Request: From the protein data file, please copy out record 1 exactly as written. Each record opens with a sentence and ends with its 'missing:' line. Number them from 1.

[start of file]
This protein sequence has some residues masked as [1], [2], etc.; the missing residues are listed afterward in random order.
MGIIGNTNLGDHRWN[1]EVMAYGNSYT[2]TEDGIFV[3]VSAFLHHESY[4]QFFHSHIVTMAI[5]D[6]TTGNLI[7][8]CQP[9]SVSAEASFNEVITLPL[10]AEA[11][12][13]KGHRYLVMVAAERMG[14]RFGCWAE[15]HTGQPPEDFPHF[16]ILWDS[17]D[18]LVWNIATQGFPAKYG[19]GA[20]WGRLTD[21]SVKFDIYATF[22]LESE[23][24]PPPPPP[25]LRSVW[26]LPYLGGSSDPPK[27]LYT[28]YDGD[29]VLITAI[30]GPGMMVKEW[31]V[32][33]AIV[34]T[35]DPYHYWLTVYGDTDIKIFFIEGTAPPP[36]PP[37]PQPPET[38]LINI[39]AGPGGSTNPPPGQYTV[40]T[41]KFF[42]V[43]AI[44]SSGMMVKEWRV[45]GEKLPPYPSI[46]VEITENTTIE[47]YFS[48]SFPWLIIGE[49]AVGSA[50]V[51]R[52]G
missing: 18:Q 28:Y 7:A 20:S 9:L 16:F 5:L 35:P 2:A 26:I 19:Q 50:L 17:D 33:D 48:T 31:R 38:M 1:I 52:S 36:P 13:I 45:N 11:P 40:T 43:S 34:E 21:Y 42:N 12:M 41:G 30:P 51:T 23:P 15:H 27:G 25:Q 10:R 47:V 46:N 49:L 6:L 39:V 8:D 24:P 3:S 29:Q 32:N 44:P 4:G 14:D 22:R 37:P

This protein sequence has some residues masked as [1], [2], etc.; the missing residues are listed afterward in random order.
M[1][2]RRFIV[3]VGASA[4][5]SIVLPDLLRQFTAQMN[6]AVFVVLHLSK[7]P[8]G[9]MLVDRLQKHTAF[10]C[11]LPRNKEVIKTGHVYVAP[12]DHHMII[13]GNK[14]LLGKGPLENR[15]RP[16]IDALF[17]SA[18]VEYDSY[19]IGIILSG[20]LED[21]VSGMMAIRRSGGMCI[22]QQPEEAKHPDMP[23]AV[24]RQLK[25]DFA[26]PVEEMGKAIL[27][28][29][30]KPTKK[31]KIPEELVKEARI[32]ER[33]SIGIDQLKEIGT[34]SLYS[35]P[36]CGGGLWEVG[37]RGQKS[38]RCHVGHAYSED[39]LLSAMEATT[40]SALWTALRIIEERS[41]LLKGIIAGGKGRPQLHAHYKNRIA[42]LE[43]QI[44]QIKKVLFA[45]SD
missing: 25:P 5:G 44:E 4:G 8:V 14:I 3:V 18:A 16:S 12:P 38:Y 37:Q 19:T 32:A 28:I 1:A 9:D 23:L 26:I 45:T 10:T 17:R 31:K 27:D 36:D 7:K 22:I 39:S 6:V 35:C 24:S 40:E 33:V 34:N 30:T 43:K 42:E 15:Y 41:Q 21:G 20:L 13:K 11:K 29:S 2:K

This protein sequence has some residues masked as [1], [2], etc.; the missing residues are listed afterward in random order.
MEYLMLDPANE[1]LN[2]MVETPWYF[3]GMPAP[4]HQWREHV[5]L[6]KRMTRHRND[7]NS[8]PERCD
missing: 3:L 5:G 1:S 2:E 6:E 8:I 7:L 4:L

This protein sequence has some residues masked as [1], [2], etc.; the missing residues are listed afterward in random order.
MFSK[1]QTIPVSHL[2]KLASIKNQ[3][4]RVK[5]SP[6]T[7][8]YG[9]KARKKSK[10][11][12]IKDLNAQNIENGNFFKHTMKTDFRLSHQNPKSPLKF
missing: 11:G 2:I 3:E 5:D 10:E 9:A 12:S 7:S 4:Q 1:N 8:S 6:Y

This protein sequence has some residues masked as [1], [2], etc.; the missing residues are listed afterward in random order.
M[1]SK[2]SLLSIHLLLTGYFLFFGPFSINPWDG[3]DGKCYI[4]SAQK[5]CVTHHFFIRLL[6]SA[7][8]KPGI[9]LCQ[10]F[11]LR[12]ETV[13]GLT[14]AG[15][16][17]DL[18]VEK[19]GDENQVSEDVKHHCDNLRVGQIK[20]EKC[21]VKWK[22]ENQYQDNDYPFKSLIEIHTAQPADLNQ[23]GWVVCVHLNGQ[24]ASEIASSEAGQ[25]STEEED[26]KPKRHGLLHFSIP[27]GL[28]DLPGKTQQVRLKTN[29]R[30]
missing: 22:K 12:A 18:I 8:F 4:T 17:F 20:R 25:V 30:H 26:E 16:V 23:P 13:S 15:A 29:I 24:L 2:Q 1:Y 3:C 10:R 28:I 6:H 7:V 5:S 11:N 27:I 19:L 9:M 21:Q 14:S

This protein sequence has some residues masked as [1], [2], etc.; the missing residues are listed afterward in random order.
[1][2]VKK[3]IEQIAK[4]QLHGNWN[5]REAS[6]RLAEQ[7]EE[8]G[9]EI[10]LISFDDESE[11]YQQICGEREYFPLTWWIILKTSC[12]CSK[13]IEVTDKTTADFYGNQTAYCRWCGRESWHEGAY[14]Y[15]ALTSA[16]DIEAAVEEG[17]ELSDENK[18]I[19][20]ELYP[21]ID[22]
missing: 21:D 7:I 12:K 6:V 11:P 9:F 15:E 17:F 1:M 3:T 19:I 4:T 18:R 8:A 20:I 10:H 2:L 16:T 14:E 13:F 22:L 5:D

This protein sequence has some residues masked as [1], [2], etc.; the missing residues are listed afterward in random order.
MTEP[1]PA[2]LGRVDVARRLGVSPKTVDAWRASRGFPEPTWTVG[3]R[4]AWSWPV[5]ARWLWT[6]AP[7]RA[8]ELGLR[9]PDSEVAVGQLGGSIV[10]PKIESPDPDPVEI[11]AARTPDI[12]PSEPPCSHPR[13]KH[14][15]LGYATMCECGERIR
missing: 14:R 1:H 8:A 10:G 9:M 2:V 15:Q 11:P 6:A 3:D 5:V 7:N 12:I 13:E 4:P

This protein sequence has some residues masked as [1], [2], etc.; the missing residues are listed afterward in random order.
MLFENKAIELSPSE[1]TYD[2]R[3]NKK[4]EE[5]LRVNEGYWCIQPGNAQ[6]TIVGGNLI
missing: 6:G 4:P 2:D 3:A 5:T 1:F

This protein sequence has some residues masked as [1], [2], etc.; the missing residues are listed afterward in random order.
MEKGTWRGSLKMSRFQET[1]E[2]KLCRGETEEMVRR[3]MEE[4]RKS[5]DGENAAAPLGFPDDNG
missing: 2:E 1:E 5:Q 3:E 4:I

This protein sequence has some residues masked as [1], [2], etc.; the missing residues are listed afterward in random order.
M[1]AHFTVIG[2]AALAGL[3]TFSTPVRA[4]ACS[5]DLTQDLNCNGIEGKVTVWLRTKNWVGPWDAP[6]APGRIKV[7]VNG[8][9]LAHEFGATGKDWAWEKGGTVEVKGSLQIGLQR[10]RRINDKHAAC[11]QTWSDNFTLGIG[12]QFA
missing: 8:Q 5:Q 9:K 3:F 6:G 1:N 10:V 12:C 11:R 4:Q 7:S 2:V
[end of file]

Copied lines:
This protein sequence has some residues masked as [1], [2], etc.; the missing residues are listed afterward in random order.
MGIIGNTNLGDHRWN[1]EVMAYGNSYT[2]TEDGIFV[3]VSAFLHHESY[4]QFFHSHIVTMAI[5]D[6]TTGNLI[7][8]CQP[9]SVSAEASFNEVITLPL[10]AEA[11][12][13]KGHRYLVMVAAERMG[14]RFGCWAE[15]HTGQPPEDFPHF[16]ILWDS[17]D[18]LVWNIATQGFPAKYG[19]GA[20]WGRLTD[21]SVKFDIYATF[22]LESE[23][24]PPPPPP[25]LRSVW[26]LPYLGGSSDPPK[27]LYT[28]YDGD[29]VLITAI[30]GPGMMVKEW[31]V[32][33]AIV[34]T[35]DPYHYWLTVYGDTDIKIFFIEGTAPPP[36]PP[37]PQPPET[38]LINI[39]AGPGGSTNPPPGQYTV[40]T[41]KFF[42]V[43]AI[44]SSGMMVKEWRV[45]GEKLPPYPSI[46]VEITENTTIE[47]YFS[48]SFPWLIIGE[49]AVGSA[50]V[51]R[52]G
missing: 18:Q 28:Y 7:A 20:S 9:L 16:F 5:L 35:P 2:A 26:I 19:Q 50:L 17:D 33:D 48:T 31:R 38:M 1:I 52:S 36:P 13:I 45:N 11:P 40:T 43:S 34:E 21:Y 42:N 12:M 41:G 30:P 51:T 23:P 15:H 27:G 25:Q 10:R 47:V 46:N 49:L 6:L 39:V 8:D 24:P 3:S 29:Q 32:N 44:P 4:G 14:D 22:R 37:P